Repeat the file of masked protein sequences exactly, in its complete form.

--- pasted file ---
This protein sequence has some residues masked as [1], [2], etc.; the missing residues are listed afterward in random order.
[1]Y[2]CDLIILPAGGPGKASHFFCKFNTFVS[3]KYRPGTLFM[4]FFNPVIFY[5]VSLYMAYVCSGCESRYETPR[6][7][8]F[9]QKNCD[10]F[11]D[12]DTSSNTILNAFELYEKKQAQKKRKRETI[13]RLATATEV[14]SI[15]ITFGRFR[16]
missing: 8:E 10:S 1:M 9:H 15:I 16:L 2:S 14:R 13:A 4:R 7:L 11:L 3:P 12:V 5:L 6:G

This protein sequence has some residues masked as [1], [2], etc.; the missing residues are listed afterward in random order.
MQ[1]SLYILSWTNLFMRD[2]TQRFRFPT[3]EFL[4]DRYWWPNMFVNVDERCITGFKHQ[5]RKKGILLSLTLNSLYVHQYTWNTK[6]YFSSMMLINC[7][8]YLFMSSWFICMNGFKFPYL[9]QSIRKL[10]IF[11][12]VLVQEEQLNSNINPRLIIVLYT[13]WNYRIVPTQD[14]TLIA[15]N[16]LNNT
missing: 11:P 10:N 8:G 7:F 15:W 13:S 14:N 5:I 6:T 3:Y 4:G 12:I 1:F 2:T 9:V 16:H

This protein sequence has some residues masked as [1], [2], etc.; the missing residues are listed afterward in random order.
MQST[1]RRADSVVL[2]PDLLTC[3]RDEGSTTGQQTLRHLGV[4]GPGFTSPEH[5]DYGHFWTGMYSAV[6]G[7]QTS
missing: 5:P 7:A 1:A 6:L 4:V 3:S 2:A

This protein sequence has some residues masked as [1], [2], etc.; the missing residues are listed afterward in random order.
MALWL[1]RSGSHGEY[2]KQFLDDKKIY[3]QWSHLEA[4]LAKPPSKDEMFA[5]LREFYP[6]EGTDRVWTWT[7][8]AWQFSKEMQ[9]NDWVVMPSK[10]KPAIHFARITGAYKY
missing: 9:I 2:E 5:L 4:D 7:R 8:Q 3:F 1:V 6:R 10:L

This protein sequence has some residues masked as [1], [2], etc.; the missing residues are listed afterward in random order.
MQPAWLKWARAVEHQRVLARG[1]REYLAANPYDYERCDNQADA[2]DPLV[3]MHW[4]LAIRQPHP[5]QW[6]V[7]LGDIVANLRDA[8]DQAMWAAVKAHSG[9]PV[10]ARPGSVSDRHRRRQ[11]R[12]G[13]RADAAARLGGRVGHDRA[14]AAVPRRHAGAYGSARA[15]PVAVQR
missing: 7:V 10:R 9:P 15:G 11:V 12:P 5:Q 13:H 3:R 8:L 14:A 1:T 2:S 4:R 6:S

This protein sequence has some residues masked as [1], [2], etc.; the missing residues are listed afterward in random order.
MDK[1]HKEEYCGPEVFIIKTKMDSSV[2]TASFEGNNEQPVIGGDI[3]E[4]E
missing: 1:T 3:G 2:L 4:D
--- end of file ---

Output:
This protein sequence has some residues masked as [1], [2], etc.; the missing residues are listed afterward in random order.
[1]Y[2]CDLIILPAGGPGKASHFFCKFNTFVS[3]KYRPGTLFM[4]FFNPVIFY[5]VSLYMAYVCSGCESRYETPR[6][7][8]F[9]QKNCD[10]F[11]D[12]DTSSNTILNAFELYEKKQAQKKRKRETI[13]RLATATEV[14]SI[15]ITFGRFR[16]
missing: 8:E 10:S 1:M 9:H 15:I 16:L 2:S 14:R 13:A 4:R 7:L 11:L 3:P 12:V 5:L 6:G

This protein sequence has some residues masked as [1], [2], etc.; the missing residues are listed afterward in random order.
MQ[1]SLYILSWTNLFMRD[2]TQRFRFPT[3]EFL[4]DRYWWPNMFVNVDERCITGFKHQ[5]RKKGILLSLTLNSLYVHQYTWNTK[6]YFSSMMLINC[7][8]YLFMSSWFICMNGFKFPYL[9]QSIRKL[10]IF[11][12]VLVQEEQLNSNINPRLIIVLYT[13]WNYRIVPTQD[14]TLIA[15]N[16]LNNT
missing: 11:P 10:N 8:G 7:F 15:W 13:S 14:N 5:I 6:T 3:Y 4:G 12:I 1:F 2:T 9:V 16:H

This protein sequence has some residues masked as [1], [2], etc.; the missing residues are listed afterward in random order.
MQST[1]RRADSVVL[2]PDLLTC[3]RDEGSTTGQQTLRHLGV[4]GPGFTSPEH[5]DYGHFWTGMYSAV[6]G[7]QTS
missing: 5:P 7:A 1:A 6:L 4:V 3:S 2:A

This protein sequence has some residues masked as [1], [2], etc.; the missing residues are listed afterward in random order.
MALWL[1]RSGSHGEY[2]KQFLDDKKIY[3]QWSHLEA[4]LAKPPSKDEMFA[5]LREFYP[6]EGTDRVWTWT[7][8]AWQFSKEMQ[9]NDWVVMPSK[10]KPAIHFARITGAYKY
missing: 9:I 2:E 5:L 4:D 7:R 8:Q 3:F 1:V 6:R 10:L

This protein sequence has some residues masked as [1], [2], etc.; the missing residues are listed afterward in random order.
MQPAWLKWARAVEHQRVLARG[1]REYLAANPYDYERCDNQADA[2]DPLV[3]MHW[4]LAIRQPHP[5]QW[6]V[7]LGDIVANLRDA[8]DQAMWAAVKAHSG[9]PV[10]ARPGSVSDRHRRRQ[11]R[12]G[13]RADAAARLGGRVGHDRA[14]AAVPRRHAGAYGSARA[15]PVAVQR
missing: 7:V 10:R 9:P 15:G 11:V 12:P 5:Q 13:H 3:R 8:L 14:A 1:T 2:S 4:R 6:S

This protein sequence has some residues masked as [1], [2], etc.; the missing residues are listed afterward in random order.
MDK[1]HKEEYCGPEVFIIKTKMDSSV[2]TASFEGNNEQPVIGGDI[3]E[4]E
missing: 1:T 3:G 2:L 4:D